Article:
Doreen Fernandez and Edilberto Alegre's definitive book on 'Kinilaw' encompasses its history and essence. This ingenious cuisine is at least a thousand years old, is done throughout the Philippines, and features fish, shellfish, crustaceans, meat, vegetables, fruits and seaweed.
Kinilaw is so well known in each region, in each locality, all over the Philippines, that it is almost unknown. It suffers from familiarity. It is assumed; it is everyday fare.
Kinilaw is food as is, in its pristine state, primal, virginal, unadorned. It is preferred as is, where is: root, bole, fruit, sea catch, flesh almost still on the run.
This Philippine cuisine takes dish or other sea creatures, meat, fruits, or vegetables — all of state-of-the-art freshness — and treats them equally, “sour-cooking” them in vinegar or other souring agents, flavoring them with the proper combination of condiments.
Kinilaw is thus a journey that food takes through an acidic agent to banish the imagined untoward and unlovely, transforming flesh to an imagined cooked state. In Mindanao and the Visayas they say that vinegar cooks, that vinegar is liquid fire.
Kinilaw is also a confluence of different degrees of tartness, of spiciness, of bitterness, of layers of softness and crunchiness — to bring out the sweetness. The cuisine does not improve, but rather highlights the innate quality of the food.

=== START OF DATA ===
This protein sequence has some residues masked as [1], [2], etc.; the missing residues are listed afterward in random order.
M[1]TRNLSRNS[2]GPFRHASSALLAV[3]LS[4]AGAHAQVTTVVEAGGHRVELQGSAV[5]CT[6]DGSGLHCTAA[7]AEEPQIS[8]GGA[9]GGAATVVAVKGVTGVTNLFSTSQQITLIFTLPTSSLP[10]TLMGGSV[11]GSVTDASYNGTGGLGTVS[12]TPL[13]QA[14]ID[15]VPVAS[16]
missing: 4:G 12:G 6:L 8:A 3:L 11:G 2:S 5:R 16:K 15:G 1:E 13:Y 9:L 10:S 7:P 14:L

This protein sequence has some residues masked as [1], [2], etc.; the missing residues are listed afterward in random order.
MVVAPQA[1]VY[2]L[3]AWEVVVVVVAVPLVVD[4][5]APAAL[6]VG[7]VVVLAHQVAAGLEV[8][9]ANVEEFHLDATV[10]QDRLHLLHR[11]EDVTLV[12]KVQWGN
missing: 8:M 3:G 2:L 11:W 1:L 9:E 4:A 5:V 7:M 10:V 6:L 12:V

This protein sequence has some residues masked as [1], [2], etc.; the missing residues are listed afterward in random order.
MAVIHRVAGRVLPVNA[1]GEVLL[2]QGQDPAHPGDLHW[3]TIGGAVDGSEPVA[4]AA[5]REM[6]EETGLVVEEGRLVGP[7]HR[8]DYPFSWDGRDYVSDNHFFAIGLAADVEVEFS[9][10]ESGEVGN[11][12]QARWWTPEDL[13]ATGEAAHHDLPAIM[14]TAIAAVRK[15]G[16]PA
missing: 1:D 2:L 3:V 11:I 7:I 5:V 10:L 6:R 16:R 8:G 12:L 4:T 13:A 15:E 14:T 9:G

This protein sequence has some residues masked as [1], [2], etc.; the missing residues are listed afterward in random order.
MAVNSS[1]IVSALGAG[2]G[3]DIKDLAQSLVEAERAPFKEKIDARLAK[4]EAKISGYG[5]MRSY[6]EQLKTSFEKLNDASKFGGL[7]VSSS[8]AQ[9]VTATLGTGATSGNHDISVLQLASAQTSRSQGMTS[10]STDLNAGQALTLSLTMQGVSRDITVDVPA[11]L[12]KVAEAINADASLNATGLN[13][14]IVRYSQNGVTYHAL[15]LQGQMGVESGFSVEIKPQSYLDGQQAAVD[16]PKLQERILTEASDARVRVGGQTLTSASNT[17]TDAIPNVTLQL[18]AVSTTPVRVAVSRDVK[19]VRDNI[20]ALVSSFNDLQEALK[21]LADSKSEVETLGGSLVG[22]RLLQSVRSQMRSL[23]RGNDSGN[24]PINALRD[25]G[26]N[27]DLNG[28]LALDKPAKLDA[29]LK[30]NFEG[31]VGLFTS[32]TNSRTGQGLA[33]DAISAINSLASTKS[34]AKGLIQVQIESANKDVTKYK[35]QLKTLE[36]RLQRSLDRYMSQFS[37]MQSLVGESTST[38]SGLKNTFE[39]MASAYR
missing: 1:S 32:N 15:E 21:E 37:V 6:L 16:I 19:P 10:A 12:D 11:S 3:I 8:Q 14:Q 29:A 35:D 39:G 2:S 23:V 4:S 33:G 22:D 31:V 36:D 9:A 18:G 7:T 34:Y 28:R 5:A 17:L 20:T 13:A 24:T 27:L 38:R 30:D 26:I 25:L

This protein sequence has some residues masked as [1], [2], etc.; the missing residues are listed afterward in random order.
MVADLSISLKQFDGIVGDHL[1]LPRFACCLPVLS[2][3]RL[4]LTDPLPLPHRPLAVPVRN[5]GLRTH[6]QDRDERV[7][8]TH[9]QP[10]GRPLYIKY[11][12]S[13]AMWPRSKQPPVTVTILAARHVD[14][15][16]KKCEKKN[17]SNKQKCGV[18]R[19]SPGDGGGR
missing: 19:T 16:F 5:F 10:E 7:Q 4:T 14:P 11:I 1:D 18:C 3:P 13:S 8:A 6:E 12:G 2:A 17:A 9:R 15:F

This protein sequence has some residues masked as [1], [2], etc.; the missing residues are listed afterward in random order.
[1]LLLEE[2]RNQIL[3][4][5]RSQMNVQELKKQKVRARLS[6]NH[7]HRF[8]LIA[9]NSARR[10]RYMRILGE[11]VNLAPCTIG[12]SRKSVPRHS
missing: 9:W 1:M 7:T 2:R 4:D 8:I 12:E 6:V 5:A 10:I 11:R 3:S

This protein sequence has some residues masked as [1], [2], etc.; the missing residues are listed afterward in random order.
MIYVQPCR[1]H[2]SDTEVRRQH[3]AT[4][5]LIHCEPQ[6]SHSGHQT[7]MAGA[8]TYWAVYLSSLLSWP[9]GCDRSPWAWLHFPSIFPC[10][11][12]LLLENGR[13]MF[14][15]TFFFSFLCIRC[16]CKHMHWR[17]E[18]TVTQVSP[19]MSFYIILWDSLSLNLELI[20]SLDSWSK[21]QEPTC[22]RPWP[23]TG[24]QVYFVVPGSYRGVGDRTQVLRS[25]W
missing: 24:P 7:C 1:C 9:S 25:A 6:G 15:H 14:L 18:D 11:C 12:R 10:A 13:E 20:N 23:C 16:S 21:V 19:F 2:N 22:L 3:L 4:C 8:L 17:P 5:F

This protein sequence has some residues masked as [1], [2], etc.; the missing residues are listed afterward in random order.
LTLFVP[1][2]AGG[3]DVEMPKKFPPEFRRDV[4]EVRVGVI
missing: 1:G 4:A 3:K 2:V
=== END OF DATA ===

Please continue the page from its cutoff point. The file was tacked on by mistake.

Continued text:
Rooted in the particular ecology of each region, kinilaw speaks of the passion for definite flavors, elaborated in the distinct differences of each area. It is both food and cultural indicator. The kinilaw national map is the geography of the Filipino’s various loves, the graph of our preferences, the picture book of our common desiring.
Kinilaw is a dish that precedes history, being at least a thousand years old, and probably even older. It has the stark simplicity of the forever ancient and the quiet surprise of the always new: the past now and for always. As long as the sea is blue and the land is green.
It expresses the morality of balance, of satisfaction with enough, of distaste for satiation. It speak of the Filipinos’ respect for a thing as it is, of their love for the unadorned, and of their surrender to the forever passing.
Kinilaw, finally, is always a moment, repeatable but unrenewable, the forever transient caught in that one instant of luminous sweetness, now.
Limited quantities available.
Imported from the Phillippines.